By Jim Duncan CVFDude@aol.com
you win by losing. If U.S.-backed
forces had won the war in Vietnam,
where would today's budget diner
go for true scratch cooking in
America? But because the Viet
Cong won, hundreds of thousands
of Southeast Asian refugees exported
a rich cuisine that still does
things the old fashioned way.
Their timing was perfect. When
the Vietnamese Diaspora began,
America was converting to fast-food-nation
status. Now processed foods account
for three-fourths of all food
sales and few chefs outside four-star
kitchens bother cooking anything
In fact, scratch cooking has
been defined down. Most folks
think they are "cooking from
scratch" when they mix canned
ingredients with instant stock
mixes and maybe add a little something
fresh. Probably because Southeast
Asia was a French colony, Vietnamese
cuisine is the slowest in Asia.
Instant noodle soup mixes may
have conquered Japan, Korea and
China, but in Des Moines, Nga
Tran thinks that eight hours of
simmering is way too fast for
"That is what the professionals
told us when we started the restaurant,
'cook the bones eight hours,'
but my children know better. If
they like it the way we make it
at home, cooking 24 hours, that
is what I want do for my customers,
too," she says of her rich
beef broths, which she makes from
whole shins that have been cut
into small sections.
They transport her pho, the
"sine qua non" of Vietnamese
cooking, into epiphanies on the
tongue. Nga's family (two daughters
also help run the café) came
to America from Hue, via Laos
and France. She describes her
cuisine as northern Vietnamese
crossed with Laotian. She served
fresh-sliced beef pho with a cut
of meat too tender to be out after
dark. Rice noodles, fresh lime,
Thai basil, chili peppers and
bean sprouts finish our favorite
version of pho, others are available
with seafood, meatballs, tripe
and won tons.
Because of the hot weather,
we've been visiting 777 for cooler
treats lately. Tran aptly calls
her "bun" (vermicelli)
menu "salads." They
combine cold cucumber slices with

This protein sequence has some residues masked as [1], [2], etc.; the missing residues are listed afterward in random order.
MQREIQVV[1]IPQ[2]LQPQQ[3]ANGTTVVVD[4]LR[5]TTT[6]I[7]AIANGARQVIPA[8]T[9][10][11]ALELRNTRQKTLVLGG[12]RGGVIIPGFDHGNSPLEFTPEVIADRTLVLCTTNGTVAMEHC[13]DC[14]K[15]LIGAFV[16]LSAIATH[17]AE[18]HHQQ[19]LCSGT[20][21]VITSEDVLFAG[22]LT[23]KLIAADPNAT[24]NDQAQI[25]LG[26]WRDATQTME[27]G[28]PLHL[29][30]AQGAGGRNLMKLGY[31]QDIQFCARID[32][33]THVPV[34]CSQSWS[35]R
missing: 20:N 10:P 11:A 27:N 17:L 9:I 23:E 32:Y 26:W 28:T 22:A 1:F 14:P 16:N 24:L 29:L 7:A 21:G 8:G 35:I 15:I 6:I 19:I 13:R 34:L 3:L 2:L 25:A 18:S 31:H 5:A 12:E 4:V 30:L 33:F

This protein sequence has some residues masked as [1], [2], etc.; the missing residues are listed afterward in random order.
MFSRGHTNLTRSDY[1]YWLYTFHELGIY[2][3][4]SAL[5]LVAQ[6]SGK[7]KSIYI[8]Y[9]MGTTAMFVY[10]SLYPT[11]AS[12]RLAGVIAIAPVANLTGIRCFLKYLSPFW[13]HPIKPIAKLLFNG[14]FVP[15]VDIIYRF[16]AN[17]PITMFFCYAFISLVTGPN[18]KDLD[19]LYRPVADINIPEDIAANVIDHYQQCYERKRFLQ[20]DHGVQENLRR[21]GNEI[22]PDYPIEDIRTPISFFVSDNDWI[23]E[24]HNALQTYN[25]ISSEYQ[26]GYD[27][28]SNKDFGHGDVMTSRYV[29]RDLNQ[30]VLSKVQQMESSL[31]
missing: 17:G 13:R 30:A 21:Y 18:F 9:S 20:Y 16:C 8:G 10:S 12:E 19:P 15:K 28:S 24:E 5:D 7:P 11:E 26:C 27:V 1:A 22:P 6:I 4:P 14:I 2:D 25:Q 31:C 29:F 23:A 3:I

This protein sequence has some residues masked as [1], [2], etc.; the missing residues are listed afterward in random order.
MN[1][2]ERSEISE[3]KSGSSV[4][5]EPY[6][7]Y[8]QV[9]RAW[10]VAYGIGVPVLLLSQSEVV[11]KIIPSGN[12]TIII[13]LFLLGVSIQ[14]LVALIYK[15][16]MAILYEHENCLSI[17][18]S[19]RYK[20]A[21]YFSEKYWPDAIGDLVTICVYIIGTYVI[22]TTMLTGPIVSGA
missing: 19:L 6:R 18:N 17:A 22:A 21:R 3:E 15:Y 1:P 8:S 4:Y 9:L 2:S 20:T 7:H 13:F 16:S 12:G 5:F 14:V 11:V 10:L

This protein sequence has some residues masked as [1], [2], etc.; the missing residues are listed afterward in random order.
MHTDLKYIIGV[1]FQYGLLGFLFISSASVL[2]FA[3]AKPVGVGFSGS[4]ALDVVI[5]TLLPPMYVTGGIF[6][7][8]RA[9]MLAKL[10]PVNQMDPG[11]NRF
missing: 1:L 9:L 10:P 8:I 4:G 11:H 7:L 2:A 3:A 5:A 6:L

diced lettuce, cool vermicelli,
fresh bean sprouts, mint, cilantro,
different kinds of basil and scratch-made
lemon sauce. We are partial to
the grilled pork version, but
they come with shrimp, meatballs,
grilled beef and egg rolls.
We tried her angry catfish last
week and found it a great bargain.
She used a gentle chili marinade
before wok frying a whole fish
to a contrast of textures - chewy
outside, soft and juicy inside
- with perfect cheeks. She serves
that, for just $6.95, smothered
in caramelized onions and dried
chilies, again gentle ones, and
surrounded by ornately carved
carrots and daikon that has been
pickled in a brine far sweeter
than those used in Korean or Japanese
treatments - hot and sweet and
sour and salty.
One experimental appetizer worth
keeping gave an egg wash and deep-frying
treatment to a yolkless boiled
egg stuffed with potsticker mix.
We know what you're thinking.
We didn't think so either, but
it surprised us enough to order
more. Nga's appetizer menu also
offered shredded pigskin egg rolls,
in which the pork skins are rendered
soft as noodles, in rice wrappers.
Another spring roll was stuffed
with whole shrimp, for less than
$1.50 a piece.
Nga devised a new summer treat,
tentatively called "friendship
dessert," that mixes several
kinds of Jell-O with tapioca pearls,
two kinds of coconut and coconut
milk. When you stir the rainbow
concoction, you have a kaleidoscope
in a glass bowl.
Thai, Lao and Chinese dishes are
also available. CV
1541 6th Ave.
Open Mon. - Sat. 10 - 9, Sun.
Café Di Scala opens
Friday in the old Chat Noir location
at 644 18th St. Owner-chef Tony
Lemmo remodeled the Victorian
café with some serious lighting
upgrades and spectacular woodwork,
particularly the inlaid olive
bar by local sculptor Gabe Lueders.
Lemmo has Italian restaurant blood
on both sides of his family. His
mom is a Lacona. His paternal
grandparents owned the short-lived,
much loved Lemmo's.
The Leopold Center for Sustainable
Agriculture and Drake's Agricultural
Law Center brought Todd Murphy
to town recently. Murphy developed
Farmers' Diner, a restaurant buying
most of its food directly from
local farmers and small-scale
food producers. His original diner
in Vermont drew praise from The
New York Times, Gourmet and National
Public Radio. Murphy's press release
said he started with $240,000
in capital, and reached the break-even
point within one year. But in
Iowa, he was pitching investors
on a seven-year plan for profitability.
He has a franchise model that
clusters four to five Farmers'
Diners around a central commissary,
for processing. Locals described
his business plan as "naìve"
Corn sweetener consumption is
growing as fast as obesity. In
1967, Americans ate an average
of 114 pounds of sugar and sweeteners
a year, almost all of it as raw
or refined sugar. Today average
sugar consumption has risen to
142 pounds annually, with nearly
half of it coming from high-fructose
"Darwin was wrong when he
talked about the survival of the
fittest: it's really the survival
of the healthy enough to get by.
As it says in the Good Book, the
last shall sometimes be first,
the meek shall inherit the earth
and the chubby will get extra
biscuits at the breakfast buffet."
David Brooks, commenting on
a Centers for Disease Control
& Prevention report that found
overweight people live longer
than those of normal body weight.
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